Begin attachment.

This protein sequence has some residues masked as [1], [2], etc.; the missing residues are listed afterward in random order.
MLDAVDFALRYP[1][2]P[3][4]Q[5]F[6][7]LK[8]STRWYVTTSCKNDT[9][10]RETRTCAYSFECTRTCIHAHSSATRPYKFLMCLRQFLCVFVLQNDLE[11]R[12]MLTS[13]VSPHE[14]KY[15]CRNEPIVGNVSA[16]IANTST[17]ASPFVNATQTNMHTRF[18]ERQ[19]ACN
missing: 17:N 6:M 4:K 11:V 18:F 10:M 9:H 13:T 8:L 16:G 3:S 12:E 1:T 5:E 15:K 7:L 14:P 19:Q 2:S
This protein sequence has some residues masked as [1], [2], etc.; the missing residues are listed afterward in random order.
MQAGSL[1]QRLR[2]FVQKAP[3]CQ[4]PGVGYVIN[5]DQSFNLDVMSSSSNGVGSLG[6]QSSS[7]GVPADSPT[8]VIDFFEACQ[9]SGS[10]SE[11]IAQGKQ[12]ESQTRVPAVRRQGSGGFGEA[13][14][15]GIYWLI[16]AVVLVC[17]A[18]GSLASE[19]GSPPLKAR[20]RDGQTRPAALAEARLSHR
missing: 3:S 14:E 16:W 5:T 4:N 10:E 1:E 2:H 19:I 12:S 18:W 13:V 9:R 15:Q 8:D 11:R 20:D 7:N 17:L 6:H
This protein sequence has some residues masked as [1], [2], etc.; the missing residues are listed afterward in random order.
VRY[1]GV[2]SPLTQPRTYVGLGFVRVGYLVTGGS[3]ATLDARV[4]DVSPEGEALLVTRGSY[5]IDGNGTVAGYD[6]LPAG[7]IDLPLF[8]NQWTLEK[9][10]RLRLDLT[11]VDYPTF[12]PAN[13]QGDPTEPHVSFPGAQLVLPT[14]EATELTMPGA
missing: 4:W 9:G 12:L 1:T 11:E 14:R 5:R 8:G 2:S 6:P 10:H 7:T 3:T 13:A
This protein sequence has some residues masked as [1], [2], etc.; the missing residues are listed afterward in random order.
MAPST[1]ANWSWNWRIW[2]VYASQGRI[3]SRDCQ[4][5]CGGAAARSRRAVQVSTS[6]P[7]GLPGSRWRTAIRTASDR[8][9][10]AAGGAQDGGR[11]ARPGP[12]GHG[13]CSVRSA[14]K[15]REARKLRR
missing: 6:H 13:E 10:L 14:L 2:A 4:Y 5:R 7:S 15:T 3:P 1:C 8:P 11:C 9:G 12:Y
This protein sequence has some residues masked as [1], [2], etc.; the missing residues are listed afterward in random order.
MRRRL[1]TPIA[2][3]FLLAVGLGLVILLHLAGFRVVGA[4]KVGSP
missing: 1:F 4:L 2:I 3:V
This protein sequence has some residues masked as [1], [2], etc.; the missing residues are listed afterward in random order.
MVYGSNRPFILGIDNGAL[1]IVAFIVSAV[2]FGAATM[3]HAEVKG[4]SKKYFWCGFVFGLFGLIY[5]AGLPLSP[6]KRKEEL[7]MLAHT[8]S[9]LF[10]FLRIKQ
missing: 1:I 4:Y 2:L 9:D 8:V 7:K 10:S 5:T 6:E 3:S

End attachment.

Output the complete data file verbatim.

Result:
This protein sequence has some residues masked as [1], [2], etc.; the missing residues are listed afterward in random order.
MLDAVDFALRYP[1][2]P[3][4]Q[5]F[6][7]LK[8]STRWYVTTSCKNDT[9][10]RETRTCAYSFECTRTCIHAHSSATRPYKFLMCLRQFLCVFVLQNDLE[11]R[12]MLTS[13]VSPHE[14]KY[15]CRNEPIVGNVSA[16]IANTST[17]ASPFVNATQTNMHTRF[18]ERQ[19]ACN
missing: 17:N 6:M 4:K 11:V 18:F 10:M 9:H 13:T 8:L 16:G 3:S 12:E 1:T 5:E 15:K 7:L 14:P 19:Q 2:S
This protein sequence has some residues masked as [1], [2], etc.; the missing residues are listed afterward in random order.
MQAGSL[1]QRLR[2]FVQKAP[3]CQ[4]PGVGYVIN[5]DQSFNLDVMSSSSNGVGSLG[6]QSSS[7]GVPADSPT[8]VIDFFEACQ[9]SGS[10]SE[11]IAQGKQ[12]ESQTRVPAVRRQGSGGFGEA[13][14][15]GIYWLI[16]AVVLVC[17]A[18]GSLASE[19]GSPPLKAR[20]RDGQTRPAALAEARLSHR
missing: 3:S 14:E 16:W 5:T 4:N 10:E 1:E 2:H 19:I 12:S 18:W 13:V 9:R 15:Q 8:D 11:R 20:D 7:N 17:L 6:H
This protein sequence has some residues masked as [1], [2], etc.; the missing residues are listed afterward in random order.
VRY[1]GV[2]SPLTQPRTYVGLGFVRVGYLVTGGS[3]ATLDARV[4]DVSPEGEALLVTRGSY[5]IDGNGTVAGYD[6]LPAG[7]IDLPLF[8]NQWTLEK[9][10]RLRLDLT[11]VDYPTF[12]PAN[13]QGDPTEPHVSFPGAQLVLPT[14]EATELTMPGA
missing: 4:W 9:G 12:L 1:T 11:E 14:R 5:R 8:G 2:S 6:P 10:H 7:T 3:T 13:A
This protein sequence has some residues masked as [1], [2], etc.; the missing residues are listed afterward in random order.
MAPST[1]ANWSWNWRIW[2]VYASQGRI[3]SRDCQ[4][5]CGGAAARSRRAVQVSTS[6]P[7]GLPGSRWRTAIRTASDR[8][9][10]AAGGAQDGGR[11]ARPGP[12]GHG[13]CSVRSA[14]K[15]REARKLRR
missing: 6:H 13:E 10:L 14:L 2:A 4:Y 5:R 7:S 15:T 3:P 1:C 8:P 11:C 9:G 12:Y
This protein sequence has some residues masked as [1], [2], etc.; the missing residues are listed afterward in random order.
MRRRL[1]TPIA[2][3]FLLAVGLGLVILLHLAGFRVVGA[4]KVGSP
missing: 1:F 4:L 2:I 3:V
This protein sequence has some residues masked as [1], [2], etc.; the missing residues are listed afterward in random order.
MVYGSNRPFILGIDNGAL[1]IVAFIVSAV[2]FGAATM[3]HAEVKG[4]SKKYFWCGFVFGLFGLIY[5]AGLPLSP[6]KRKEEL[7]MLAHT[8]S[9]LF[10]FLRIKQ
missing: 1:I 4:Y 2:L 9:D 8:V 7:K 10:S 5:T 6:E 3:S